China will host the global World Environment Day 2019
China will host the global World Environment Day celebrations on 5 June 2019 with a theme of air pollution.
Approximately 7 million people worldwide die prematurely each year from air pollution, with about 4 million of these deaths occurring in Asia-Pacific. World Environment Day 2019 will urge governments, industry, communities, and individuals to come together to explore renewable energy and green technologies, and improve air quality in cities and regions across the world.
The Government of China has committed to organizing World Environment Day celebrations across multiple cities, with Hangzhou, in the province of Zhejiang, to host the main event.
“China will be a great global host of 2019’s World Environment Day celebrations,” said Joyce Msuya at the announcement. “The country has demonstrated tremendous leadership in tackling air pollution domestically. It can now help spur the world to greater action. Air pollution is a global emergency affecting everyone. China will now be leading the push and stimulating global action to save millions of lives.”
China with its growing green energy sector, has emerged as a climate leader. The country owns half the world’s electric vehicles and 99 percent of the world’s electric buses. By hosting World Environment Day 2019, the Chinese government will be able to showcase its innovation and progress toward a cleaner environment.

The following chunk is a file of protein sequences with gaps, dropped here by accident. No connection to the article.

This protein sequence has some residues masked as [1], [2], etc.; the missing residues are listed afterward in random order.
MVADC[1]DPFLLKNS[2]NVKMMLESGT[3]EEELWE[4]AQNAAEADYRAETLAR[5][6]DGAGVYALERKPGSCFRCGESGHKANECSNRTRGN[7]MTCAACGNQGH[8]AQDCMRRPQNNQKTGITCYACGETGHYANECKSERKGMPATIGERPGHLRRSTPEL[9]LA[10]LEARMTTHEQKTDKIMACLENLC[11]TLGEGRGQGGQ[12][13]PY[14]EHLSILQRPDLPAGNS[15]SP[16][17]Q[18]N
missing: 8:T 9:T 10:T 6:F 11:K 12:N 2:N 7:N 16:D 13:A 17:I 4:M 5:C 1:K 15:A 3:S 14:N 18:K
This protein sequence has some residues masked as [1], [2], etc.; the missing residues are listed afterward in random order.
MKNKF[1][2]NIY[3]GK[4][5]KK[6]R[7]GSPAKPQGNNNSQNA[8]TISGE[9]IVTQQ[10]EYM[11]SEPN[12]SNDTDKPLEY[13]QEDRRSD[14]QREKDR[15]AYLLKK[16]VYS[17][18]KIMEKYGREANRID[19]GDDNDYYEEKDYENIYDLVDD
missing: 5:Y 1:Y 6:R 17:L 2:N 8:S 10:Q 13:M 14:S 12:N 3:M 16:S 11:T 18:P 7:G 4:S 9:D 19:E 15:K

According to a new UN report on air pollution in Asia and the Pacific, implementing 25 technology policies could see up to a 20 per cent reduction in carbon dioxide and a 45 per cent reduction in methane emissions globally, leading to a third of a degree Celsius saving of global warming.
World Environment Day is a UN Environment-led global event, which takes place on June 5 every year and is celebrated by thousands of communities worldwide.
Since it began in 1972, it has grown to become the single largest celebration of our environment each year.
Air Pollution facts:
92 per cent of people worldwide do not breathe clean air
Air pollution costs the global economy $5 trillion every year in welfare costs
Ground-level ozone pollution is expected to reduce staple crop yields by 26 per cent by 2030